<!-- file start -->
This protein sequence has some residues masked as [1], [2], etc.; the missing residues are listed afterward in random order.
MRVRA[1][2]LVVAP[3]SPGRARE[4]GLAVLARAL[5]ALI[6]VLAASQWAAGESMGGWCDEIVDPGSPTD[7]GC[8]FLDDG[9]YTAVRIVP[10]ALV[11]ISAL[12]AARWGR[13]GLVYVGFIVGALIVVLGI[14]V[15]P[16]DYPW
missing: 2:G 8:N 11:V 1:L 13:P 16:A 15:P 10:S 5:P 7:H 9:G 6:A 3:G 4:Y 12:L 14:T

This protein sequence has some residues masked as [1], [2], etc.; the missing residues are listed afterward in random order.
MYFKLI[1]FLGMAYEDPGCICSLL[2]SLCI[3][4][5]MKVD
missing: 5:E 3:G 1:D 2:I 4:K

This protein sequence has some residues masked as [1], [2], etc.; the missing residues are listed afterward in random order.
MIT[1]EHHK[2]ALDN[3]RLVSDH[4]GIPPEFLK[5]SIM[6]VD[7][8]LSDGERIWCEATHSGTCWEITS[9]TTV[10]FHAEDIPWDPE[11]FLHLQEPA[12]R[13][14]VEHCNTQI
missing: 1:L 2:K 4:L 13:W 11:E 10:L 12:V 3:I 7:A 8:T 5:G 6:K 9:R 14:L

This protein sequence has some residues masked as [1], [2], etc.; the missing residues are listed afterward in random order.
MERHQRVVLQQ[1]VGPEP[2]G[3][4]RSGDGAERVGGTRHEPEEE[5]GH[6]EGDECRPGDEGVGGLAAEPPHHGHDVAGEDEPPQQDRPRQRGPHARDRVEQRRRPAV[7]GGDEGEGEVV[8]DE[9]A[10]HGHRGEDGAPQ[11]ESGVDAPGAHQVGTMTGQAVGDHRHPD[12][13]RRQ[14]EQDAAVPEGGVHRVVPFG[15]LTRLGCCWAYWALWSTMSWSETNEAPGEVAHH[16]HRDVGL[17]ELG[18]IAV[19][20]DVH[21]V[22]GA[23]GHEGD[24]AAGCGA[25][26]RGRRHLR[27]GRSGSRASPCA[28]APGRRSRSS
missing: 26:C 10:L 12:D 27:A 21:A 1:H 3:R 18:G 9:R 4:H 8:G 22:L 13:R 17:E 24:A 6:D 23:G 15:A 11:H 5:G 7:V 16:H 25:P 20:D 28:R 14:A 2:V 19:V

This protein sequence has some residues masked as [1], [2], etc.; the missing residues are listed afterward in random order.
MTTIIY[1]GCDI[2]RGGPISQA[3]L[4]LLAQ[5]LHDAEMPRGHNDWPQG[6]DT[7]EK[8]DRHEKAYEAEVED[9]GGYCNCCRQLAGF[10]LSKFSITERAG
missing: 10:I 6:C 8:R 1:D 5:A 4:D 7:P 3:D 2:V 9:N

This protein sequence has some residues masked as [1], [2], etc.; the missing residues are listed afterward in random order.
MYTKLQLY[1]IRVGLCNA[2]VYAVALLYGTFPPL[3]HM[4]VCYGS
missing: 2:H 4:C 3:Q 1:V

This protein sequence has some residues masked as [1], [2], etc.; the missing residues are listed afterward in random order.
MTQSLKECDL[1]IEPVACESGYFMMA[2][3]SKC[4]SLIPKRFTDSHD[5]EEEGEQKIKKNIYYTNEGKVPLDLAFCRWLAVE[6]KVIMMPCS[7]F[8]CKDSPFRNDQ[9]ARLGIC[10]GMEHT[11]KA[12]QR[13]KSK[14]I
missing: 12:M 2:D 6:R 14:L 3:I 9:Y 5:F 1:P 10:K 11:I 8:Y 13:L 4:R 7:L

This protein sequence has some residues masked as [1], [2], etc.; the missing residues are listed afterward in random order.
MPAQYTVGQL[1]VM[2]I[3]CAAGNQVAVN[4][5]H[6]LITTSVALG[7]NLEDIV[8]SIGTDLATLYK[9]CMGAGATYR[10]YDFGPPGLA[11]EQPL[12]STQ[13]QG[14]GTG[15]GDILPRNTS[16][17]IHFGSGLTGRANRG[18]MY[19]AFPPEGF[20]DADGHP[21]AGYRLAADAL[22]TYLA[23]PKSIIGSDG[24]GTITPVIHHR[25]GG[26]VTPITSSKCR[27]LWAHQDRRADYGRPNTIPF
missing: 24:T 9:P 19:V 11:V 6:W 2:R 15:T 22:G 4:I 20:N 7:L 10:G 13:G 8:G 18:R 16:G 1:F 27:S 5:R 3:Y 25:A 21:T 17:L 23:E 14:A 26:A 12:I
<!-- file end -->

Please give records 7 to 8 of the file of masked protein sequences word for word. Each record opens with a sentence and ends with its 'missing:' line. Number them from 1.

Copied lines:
This protein sequence has some residues masked as [1], [2], etc.; the missing residues are listed afterward in random order.
MTQSLKECDL[1]IEPVACESGYFMMA[2][3]SKC[4]SLIPKRFTDSHD[5]EEEGEQKIKKNIYYTNEGKVPLDLAFCRWLAVE[6]KVIMMPCS[7]F[8]CKDSPFRNDQ[9]ARLGIC[10]GMEHT[11]KA[12]QR[13]KSK[14]I
missing: 12:M 2:D 6:R 14:L 3:I 9:Y 5:F 1:P 10:K 11:I 8:Y 13:L 4:R 7:L

This protein sequence has some residues masked as [1], [2], etc.; the missing residues are listed afterward in random order.
MPAQYTVGQL[1]VM[2]I[3]CAAGNQVAVN[4][5]H[6]LITTSVALG[7]NLEDIV[8]SIGTDLATLYK[9]CMGAGATYR[10]YDFGPPGLA[11]EQPL[12]STQ[13]QG[14]GTG[15]GDILPRNTS[16][17]IHFGSGLTGRANRG[18]MY[19]AFPPEGF[20]DADGHP[21]AGYRLAADAL[22]TYLA[23]PKSIIGSDG[24]GTITPVIHHR[25]GG[26]VTPITSSKCR[27]LWAHQDRRADYGRPNTIPF
missing: 24:T 9:P 19:V 11:V 6:W 2:R 15:T 22:G 4:I 20:N 7:L 10:G 13:G 8:G 18:R 16:G 1:F 27:S 5:R 3:Y 25:A 21:T 17:L 23:E 14:A 26:A 12:I